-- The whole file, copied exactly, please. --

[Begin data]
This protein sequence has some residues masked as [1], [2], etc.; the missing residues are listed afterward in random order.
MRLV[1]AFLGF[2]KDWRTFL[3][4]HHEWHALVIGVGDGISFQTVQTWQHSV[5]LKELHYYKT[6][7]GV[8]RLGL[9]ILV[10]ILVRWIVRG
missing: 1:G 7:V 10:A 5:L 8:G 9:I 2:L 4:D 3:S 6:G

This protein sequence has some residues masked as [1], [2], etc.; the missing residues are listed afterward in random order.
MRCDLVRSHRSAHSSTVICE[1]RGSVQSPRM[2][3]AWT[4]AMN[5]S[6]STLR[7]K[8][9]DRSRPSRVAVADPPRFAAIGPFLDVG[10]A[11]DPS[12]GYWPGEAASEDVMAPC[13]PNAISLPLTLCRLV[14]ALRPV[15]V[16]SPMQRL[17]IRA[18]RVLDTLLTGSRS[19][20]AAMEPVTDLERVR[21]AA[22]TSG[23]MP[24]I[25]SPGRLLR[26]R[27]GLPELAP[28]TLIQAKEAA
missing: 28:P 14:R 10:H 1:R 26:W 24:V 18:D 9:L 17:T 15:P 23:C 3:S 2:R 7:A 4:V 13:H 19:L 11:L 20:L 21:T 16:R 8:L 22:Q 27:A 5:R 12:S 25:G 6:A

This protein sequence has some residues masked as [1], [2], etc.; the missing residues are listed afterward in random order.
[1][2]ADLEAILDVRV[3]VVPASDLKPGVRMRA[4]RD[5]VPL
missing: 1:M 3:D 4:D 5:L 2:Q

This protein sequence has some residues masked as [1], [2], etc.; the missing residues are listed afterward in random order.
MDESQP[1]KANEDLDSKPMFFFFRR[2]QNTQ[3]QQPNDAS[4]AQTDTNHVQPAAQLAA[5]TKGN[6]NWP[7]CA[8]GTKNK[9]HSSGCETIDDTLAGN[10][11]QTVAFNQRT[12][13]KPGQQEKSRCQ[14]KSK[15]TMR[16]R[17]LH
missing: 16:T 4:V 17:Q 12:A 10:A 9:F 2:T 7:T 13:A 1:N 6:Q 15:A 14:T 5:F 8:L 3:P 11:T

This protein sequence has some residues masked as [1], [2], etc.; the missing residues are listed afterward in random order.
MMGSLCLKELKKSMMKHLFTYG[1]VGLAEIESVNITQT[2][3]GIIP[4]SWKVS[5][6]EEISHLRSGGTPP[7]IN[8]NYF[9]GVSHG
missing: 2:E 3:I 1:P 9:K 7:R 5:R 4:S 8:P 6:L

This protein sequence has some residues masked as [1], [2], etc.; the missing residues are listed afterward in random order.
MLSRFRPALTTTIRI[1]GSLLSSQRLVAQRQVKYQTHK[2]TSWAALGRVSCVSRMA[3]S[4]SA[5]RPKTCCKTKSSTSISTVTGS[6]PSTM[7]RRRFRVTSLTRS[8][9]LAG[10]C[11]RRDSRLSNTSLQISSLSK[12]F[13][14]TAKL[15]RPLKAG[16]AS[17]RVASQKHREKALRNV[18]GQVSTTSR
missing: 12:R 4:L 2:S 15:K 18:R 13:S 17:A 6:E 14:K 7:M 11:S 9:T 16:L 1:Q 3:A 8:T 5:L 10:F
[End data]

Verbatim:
This protein sequence has some residues masked as [1], [2], etc.; the missing residues are listed afterward in random order.
MRLV[1]AFLGF[2]KDWRTFL[3][4]HHEWHALVIGVGDGISFQTVQTWQHSV[5]LKELHYYKT[6][7]GV[8]RLGL[9]ILV[10]ILVRWIVRG
missing: 1:G 7:V 10:A 5:L 8:G 9:I 2:L 4:D 3:S 6:G

This protein sequence has some residues masked as [1], [2], etc.; the missing residues are listed afterward in random order.
MRCDLVRSHRSAHSSTVICE[1]RGSVQSPRM[2][3]AWT[4]AMN[5]S[6]STLR[7]K[8][9]DRSRPSRVAVADPPRFAAIGPFLDVG[10]A[11]DPS[12]GYWPGEAASEDVMAPC[13]PNAISLPLTLCRLV[14]ALRPV[15]V[16]SPMQRL[17]IRA[18]RVLDTLLTGSRS[19][20]AAMEPVTDLERVR[21]AA[22]TSG[23]MP[24]I[25]SPGRLLR[26]R[27]GLPELAP[28]TLIQAKEAA
missing: 28:P 14:R 10:H 1:R 26:W 24:V 18:D 9:L 17:T 15:P 23:C 3:S 2:R 7:A 4:V 13:H 19:L 11:L 20:L 21:T 16:R 8:L 22:Q 27:A 5:R 12:S 25:G 6:A

This protein sequence has some residues masked as [1], [2], etc.; the missing residues are listed afterward in random order.
[1][2]ADLEAILDVRV[3]VVPASDLKPGVRMRA[4]RD[5]VPL
missing: 1:M 3:D 4:D 5:L 2:Q

This protein sequence has some residues masked as [1], [2], etc.; the missing residues are listed afterward in random order.
MDESQP[1]KANEDLDSKPMFFFFRR[2]QNTQ[3]QQPNDAS[4]AQTDTNHVQPAAQLAA[5]TKGN[6]NWP[7]CA[8]GTKNK[9]HSSGCETIDDTLAGN[10][11]QTVAFNQRT[12][13]KPGQQEKSRCQ[14]KSK[15]TMR[16]R[17]LH
missing: 16:T 4:V 17:Q 12:A 10:A 9:F 2:T 7:T 13:A 1:N 6:Q 15:A 14:T 5:F 8:L 3:P 11:T

This protein sequence has some residues masked as [1], [2], etc.; the missing residues are listed afterward in random order.
MMGSLCLKELKKSMMKHLFTYG[1]VGLAEIESVNITQT[2][3]GIIP[4]SWKVS[5][6]EEISHLRSGGTPP[7]IN[8]NYF[9]GVSHG
missing: 2:E 3:I 1:P 9:K 7:R 5:R 4:S 8:P 6:L

This protein sequence has some residues masked as [1], [2], etc.; the missing residues are listed afterward in random order.
MLSRFRPALTTTIRI[1]GSLLSSQRLVAQRQVKYQTHK[2]TSWAALGRVSCVSRMA[3]S[4]SA[5]RPKTCCKTKSSTSISTVTGS[6]PSTM[7]RRRFRVTSLTRS[8][9]LAG[10]C[11]RRDSRLSNTSLQISSLSK[12]F[13][14]TAKL[15]RPLKAG[16]AS[17]RVASQKHREKALRNV[18]GQVSTTSR
missing: 12:R 4:L 2:S 15:K 18:R 13:S 17:A 6:E 14:K 7:M 11:S 9:T 16:L 1:Q 3:A 8:T 5:L 10:F